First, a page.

Do You Know What Underwear Columbians Choose for NYE? 5 Main Latino Traditions for New Year’s Eve


The New Year is time for resolutions and goal setting for the upcoming year while also balancing the positive and the negative of the past year. Different countries and regions have their own special traditions for the New Year’s Eve and especially South America is known for massive parties and celebrations. South American NYE traditions are quite similar, which has to do with the region’s common history.

A tradition adopted from Spain is ringing in the New Year by eating 12 grapes as fast as possible, with each grape symbolizing a particular month of the year. In the process of eating, participants make wishes for the upcoming year. This tradition is the strongest in Venezuela, where the popularity of the NYE in the country is immense and the celebrations are high-energy, including covering up the streets with vibrant lights and colors and attending some of the countless concerts and street shows.


Just like in majority of other South American countries, in Colombia, the color of the underwear worn at the NYE is crucial for the upcoming year. Those who wish money to come their way wear yellow, as it represents gold. Red is for those who wish for passion, white for those who want peace, green for those who wish for hope, and blue for those awaiting tranquility in their lives. Another common tradition is to have money in hand during the New Year’s celebrations.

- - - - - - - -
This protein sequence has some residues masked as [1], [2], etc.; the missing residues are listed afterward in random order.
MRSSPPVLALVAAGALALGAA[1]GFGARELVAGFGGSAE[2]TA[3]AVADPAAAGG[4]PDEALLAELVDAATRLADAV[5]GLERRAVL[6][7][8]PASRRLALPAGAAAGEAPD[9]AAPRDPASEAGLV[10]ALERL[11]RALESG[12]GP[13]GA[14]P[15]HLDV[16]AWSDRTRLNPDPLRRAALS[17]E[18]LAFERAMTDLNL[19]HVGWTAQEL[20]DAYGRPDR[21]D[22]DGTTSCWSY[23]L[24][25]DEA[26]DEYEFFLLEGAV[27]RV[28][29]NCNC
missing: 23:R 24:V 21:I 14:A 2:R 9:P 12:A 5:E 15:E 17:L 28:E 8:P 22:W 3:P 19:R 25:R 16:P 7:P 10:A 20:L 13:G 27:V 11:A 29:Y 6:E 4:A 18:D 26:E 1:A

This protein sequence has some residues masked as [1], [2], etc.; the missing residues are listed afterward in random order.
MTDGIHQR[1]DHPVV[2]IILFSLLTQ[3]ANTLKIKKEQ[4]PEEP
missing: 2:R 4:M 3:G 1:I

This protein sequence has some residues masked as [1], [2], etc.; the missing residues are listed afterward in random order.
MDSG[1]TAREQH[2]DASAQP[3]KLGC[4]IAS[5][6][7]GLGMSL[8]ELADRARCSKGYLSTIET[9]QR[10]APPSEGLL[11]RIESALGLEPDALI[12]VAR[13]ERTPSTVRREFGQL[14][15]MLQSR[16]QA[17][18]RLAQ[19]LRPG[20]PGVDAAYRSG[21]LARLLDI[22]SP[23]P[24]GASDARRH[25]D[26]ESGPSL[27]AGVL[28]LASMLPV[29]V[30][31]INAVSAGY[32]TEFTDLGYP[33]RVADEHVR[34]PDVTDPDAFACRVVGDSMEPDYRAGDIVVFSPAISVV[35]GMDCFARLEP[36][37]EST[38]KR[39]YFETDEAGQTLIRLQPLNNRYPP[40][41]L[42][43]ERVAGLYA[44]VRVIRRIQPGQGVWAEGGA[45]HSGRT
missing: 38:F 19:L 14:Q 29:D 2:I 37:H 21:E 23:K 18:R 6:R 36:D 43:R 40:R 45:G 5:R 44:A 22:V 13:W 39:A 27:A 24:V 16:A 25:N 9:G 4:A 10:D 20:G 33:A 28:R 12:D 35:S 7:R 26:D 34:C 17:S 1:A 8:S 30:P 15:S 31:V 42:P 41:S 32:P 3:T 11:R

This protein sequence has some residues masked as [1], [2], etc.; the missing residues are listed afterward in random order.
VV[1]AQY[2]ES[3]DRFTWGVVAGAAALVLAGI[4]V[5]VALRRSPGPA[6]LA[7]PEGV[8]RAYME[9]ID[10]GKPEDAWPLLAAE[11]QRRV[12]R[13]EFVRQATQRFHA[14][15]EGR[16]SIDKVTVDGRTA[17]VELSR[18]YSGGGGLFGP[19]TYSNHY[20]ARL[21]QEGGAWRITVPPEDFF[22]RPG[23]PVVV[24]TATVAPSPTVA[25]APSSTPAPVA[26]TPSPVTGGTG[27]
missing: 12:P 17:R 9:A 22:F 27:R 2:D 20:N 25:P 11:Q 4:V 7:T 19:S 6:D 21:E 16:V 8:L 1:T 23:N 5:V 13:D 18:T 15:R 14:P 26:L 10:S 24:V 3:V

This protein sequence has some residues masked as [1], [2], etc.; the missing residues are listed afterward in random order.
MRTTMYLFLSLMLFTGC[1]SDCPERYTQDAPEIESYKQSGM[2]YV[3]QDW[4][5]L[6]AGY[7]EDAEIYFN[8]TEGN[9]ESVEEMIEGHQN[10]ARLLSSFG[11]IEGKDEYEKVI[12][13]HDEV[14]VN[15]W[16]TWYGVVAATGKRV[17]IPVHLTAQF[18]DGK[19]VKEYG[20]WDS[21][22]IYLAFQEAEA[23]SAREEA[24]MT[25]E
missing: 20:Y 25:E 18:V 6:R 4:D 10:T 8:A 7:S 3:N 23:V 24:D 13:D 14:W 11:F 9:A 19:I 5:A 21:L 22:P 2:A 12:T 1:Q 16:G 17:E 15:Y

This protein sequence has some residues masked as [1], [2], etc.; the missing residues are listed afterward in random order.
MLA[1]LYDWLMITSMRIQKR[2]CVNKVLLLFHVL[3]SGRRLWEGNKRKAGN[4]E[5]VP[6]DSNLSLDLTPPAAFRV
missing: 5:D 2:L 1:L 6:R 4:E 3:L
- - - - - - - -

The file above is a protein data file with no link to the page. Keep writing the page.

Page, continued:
An unusual tradition of running as fast as possible around the house or block with a suitcase in hand is strong in Argentina, as well as in the rest of South America. This is believed to bring enough money for travelling in the upcoming year. In Argentina, people also eat beans for ensuring safety of the current job or for opening up new possibilities in the New Year.

In other South American countries like Brazil and Chile, lentils are eaten instead of beans for ensuring good luck and prosperity with plenty of food in the coming year. In Colombia, lentils are eaten with rice or sometimes are just put in a pocket.

In Brazil, the biggest party takes place on the Copacabana beach in Rio de Janeiro. Up to 2 million people dressed in all white gather together for the “Reveillon” (the local name for the NYE) and await the impressive fireworks. Afterwards, majority of the participants enter the water and salute the New Year while giving white flowers to the sea goddess Iemanjá, in accordance with the Afro-Brazilian tradition.


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